Organic revenue grew by 6.8% in the first nine months of 2019 and 8.4% in Q3 (Q2 2019: 5.8%), driven by the launch of the Deutsche Telekom contract, strong commercial momentum with a high level of key account contract wins, extensions and expansions as well as projects and above-base work. Organic growth from key accounts was 9.7% in the first nine months of 2019 and 12.9% in Q3, representing 62% of Group revenue (H1 2019: 61%).
On 1 July 2019, Deutsche Telekom, the single largest contract in ISS history, was launched across all sites, driving close to 4% organic growth in Q3. The operational stabilisation following the launch is progressing and is expected to be completed in the coming months. On that basis, ISS reports that contract revenue and profitability expectations for 2019 remain unchanged.
On 27 May 2019, ISS announced that its current contract with Novartis maturing 31 December 2019, with an annual revenue of around DKK 2.0 billion, is not likely to be extended. There are ongoing discussions with the customer and the new provider. ISS now expects to continue service delivery in a few key countries.
The 2019 outlook for organic growth remains unchanged from ISS’ Q2 Interim Report 2019, however its outlook for operating margin has been adjusted due to delayed operational improvements in France, and two loss making contracts, one in Denmark and one in Hong Kong.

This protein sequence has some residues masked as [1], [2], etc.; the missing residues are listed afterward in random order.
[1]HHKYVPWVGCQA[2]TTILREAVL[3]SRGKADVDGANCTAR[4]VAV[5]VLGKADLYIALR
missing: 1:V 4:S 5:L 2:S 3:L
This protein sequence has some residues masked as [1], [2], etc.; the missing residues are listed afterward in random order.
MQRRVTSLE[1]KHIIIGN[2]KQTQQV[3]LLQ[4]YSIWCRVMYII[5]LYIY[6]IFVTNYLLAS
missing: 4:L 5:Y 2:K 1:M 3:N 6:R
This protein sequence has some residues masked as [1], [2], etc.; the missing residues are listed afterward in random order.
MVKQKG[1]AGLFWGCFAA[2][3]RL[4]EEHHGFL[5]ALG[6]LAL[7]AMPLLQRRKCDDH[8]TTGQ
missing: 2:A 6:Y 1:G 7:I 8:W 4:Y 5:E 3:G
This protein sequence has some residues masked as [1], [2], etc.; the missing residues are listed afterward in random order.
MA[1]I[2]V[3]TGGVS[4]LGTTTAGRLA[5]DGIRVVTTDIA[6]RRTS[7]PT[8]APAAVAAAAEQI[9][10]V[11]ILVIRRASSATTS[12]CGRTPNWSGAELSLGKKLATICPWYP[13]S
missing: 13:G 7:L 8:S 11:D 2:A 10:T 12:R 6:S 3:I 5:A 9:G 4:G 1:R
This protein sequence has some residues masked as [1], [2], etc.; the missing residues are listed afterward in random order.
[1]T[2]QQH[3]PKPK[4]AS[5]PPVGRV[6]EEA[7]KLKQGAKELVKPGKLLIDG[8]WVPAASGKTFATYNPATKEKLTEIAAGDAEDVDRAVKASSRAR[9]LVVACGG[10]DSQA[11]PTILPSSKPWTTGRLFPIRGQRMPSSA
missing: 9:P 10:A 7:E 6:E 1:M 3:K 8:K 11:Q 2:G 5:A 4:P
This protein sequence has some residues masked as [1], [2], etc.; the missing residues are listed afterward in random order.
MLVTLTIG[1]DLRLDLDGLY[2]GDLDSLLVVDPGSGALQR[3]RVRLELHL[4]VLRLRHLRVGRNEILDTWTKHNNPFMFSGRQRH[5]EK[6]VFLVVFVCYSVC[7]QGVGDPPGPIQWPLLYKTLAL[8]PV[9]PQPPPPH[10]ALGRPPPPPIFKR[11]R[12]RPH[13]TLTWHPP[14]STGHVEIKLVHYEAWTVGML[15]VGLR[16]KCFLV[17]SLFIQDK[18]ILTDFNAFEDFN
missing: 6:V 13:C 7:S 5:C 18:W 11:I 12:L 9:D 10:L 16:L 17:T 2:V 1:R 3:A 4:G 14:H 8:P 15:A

ISS has also adjusted free cash flow, which is expected to be impacted by lower operating margins and a stricter factoring policy.
The company’s medium-term targets remain unchanged with 4%-6% organic growth, and around 5.5% operating margin. However, as a result of ISS’ decision to spread its transformational investment programme over 2019-2021 (previously 2019-2020), ISS has stated it may not reach these medium-term targets until 2022 (previously 2021).
Commenting on the results, Jeff Gravenhorst, Group CEO, ISS A/S, said: “Our organic growth of 6.8 % in the first nine months of 2019 was underpinned by our strengthening key account focus. However, the need to reduce our 2019 outlook for both operating margin and cash flow is clearly disappointing.
“Our execution has proven unsatisfactory in a few areas leading to an operational shortfall, hereby triggering some negative one-off items impacting 2019.
“Our strategic choices are right, but our level of ambition and our desired pace of change, in hindsight, have proven too ambitious. We have overstretched ourselves. This will change. We will take an additional 12 months to complete our investment programme and we will launch an efficiency plan. This will reduce both risk and cost. Whilst margin and cash flow expectations for 2019 are now significantly reduced, we expect a strong recovery in 2020. Our medium-term outlook is delayed by 12 months, but otherwise unchanged.”